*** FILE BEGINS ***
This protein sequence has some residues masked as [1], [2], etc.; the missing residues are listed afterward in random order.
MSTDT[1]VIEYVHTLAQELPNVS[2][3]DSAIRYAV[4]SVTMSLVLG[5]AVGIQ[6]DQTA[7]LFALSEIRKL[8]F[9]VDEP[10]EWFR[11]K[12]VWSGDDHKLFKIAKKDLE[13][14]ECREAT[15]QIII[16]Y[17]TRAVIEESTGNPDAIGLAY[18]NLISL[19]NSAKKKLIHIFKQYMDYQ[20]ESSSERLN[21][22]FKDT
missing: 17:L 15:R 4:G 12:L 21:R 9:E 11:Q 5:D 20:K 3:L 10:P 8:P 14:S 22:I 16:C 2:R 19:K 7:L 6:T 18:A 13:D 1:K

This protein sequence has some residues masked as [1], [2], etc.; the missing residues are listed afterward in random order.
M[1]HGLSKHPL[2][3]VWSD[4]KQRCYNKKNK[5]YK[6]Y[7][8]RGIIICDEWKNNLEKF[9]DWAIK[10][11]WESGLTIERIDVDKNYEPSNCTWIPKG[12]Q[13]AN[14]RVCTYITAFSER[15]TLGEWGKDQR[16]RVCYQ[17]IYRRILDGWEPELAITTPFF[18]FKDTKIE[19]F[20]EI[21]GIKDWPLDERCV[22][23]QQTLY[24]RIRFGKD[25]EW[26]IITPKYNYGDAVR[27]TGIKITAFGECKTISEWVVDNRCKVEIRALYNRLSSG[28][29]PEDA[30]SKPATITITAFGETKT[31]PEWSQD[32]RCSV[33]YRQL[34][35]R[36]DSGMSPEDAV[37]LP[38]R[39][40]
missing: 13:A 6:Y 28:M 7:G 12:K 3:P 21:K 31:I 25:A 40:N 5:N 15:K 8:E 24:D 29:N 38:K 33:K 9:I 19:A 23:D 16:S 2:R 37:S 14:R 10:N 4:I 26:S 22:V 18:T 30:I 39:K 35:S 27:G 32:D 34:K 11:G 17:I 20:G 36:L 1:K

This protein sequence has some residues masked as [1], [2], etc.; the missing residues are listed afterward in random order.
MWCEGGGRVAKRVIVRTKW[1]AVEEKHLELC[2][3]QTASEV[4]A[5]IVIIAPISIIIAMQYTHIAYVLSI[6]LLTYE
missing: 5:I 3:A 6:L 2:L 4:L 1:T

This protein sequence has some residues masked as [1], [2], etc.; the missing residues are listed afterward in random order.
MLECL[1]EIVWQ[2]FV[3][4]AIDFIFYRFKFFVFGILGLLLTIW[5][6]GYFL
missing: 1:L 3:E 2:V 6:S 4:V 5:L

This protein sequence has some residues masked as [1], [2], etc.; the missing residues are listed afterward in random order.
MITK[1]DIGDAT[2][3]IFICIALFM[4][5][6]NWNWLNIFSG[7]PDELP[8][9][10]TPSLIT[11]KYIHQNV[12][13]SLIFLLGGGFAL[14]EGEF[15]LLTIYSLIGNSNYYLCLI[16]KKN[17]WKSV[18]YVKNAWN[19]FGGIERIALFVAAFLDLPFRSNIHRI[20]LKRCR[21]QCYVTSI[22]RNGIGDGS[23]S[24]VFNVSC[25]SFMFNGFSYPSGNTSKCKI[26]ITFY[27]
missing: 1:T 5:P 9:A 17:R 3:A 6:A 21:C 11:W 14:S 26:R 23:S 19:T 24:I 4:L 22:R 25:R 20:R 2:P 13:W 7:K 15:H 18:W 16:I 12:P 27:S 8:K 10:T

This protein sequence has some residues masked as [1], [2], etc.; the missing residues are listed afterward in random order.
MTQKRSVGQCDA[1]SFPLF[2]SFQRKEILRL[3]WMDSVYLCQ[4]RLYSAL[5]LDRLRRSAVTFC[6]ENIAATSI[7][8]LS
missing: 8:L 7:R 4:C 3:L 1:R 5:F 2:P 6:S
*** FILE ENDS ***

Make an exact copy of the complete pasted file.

This protein sequence has some residues masked as [1], [2], etc.; the missing residues are listed afterward in random order.
MSTDT[1]VIEYVHTLAQELPNVS[2][3]DSAIRYAV[4]SVTMSLVLG[5]AVGIQ[6]DQTA[7]LFALSEIRKL[8]F[9]VDEP[10]EWFR[11]K[12]VWSGDDHKLFKIAKKDLE[13][14]ECREAT[15]QIII[16]Y[17]TRAVIEESTGNPDAIGLAY[18]NLISL[19]NSAKKKLIHIFKQYMDYQ[20]ESSSERLN[21][22]FKDT
missing: 17:L 15:R 4:G 12:L 21:R 9:E 11:Q 5:D 20:K 3:L 10:P 8:P 14:S 22:I 16:C 2:R 19:K 7:L 6:T 18:A 13:D 1:K

This protein sequence has some residues masked as [1], [2], etc.; the missing residues are listed afterward in random order.
M[1]HGLSKHPL[2][3]VWSD[4]KQRCYNKKNK[5]YK[6]Y[7][8]RGIIICDEWKNNLEKF[9]DWAIK[10][11]WESGLTIERIDVDKNYEPSNCTWIPKG[12]Q[13]AN[14]RVCTYITAFSER[15]TLGEWGKDQR[16]RVCYQ[17]IYRRILDGWEPELAITTPFF[18]FKDTKIE[19]F[20]EI[21]GIKDWPLDERCV[22][23]QQTLY[24]RIRFGKD[25]EW[26]IITPKYNYGDAVR[27]TGIKITAFGECKTISEWVVDNRCKVEIRALYNRLSSG[28][29]PEDA[30]SKPATITITAFGETKT[31]PEWSQD[32]RCSV[33]YRQL[34][35]R[36]DSGMSPEDAV[37]LP[38]R[39][40]
missing: 13:A 6:Y 28:M 7:G 12:K 3:P 21:K 31:I 25:A 40:N 5:N 15:K 8:E 24:D 29:N 38:K 33:K 9:I 19:A 23:D 16:S 2:R 37:S 14:R 10:N 4:I 26:S 22:V 18:T 30:I 39:K 35:S 27:G 32:D 34:K 11:G 17:I 20:G 36:L 1:K

This protein sequence has some residues masked as [1], [2], etc.; the missing residues are listed afterward in random order.
MWCEGGGRVAKRVIVRTKW[1]AVEEKHLELC[2][3]QTASEV[4]A[5]IVIIAPISIIIAMQYTHIAYVLSI[6]LLTYE
missing: 5:I 3:A 6:L 2:L 4:L 1:T

This protein sequence has some residues masked as [1], [2], etc.; the missing residues are listed afterward in random order.
MLECL[1]EIVWQ[2]FV[3][4]AIDFIFYRFKFFVFGILGLLLTIW[5][6]GYFL
missing: 1:L 3:E 2:V 6:S 4:V 5:L

This protein sequence has some residues masked as [1], [2], etc.; the missing residues are listed afterward in random order.
MITK[1]DIGDAT[2][3]IFICIALFM[4][5][6]NWNWLNIFSG[7]PDELP[8][9][10]TPSLIT[11]KYIHQNV[12][13]SLIFLLGGGFAL[14]EGEF[15]LLTIYSLIGNSNYYLCLI[16]KKN[17]WKSV[18]YVKNAWN[19]FGGIERIALFVAAFLDLPFRSNIHRI[20]LKRCR[21]QCYVTSI[22]RNGIGDGS[23]S[24]VFNVSC[25]SFMFNGFSYPSGNTSKCKI[26]ITFY[27]
missing: 1:T 5:P 9:A 17:R 3:A 6:A 21:C 11:W 14:S 26:R 23:S 19:T 24:I 4:L 22:R 25:R 20:R 2:P 13:W 7:K 15:H 18:W 16:I 12:P 27:S 8:K 10:T

This protein sequence has some residues masked as [1], [2], etc.; the missing residues are listed afterward in random order.
MTQKRSVGQCDA[1]SFPLF[2]SFQRKEILRL[3]WMDSVYLCQ[4]RLYSAL[5]LDRLRRSAVTFC[6]ENIAATSI[7][8]LS
missing: 8:L 7:R 4:C 3:L 1:R 5:F 2:P 6:S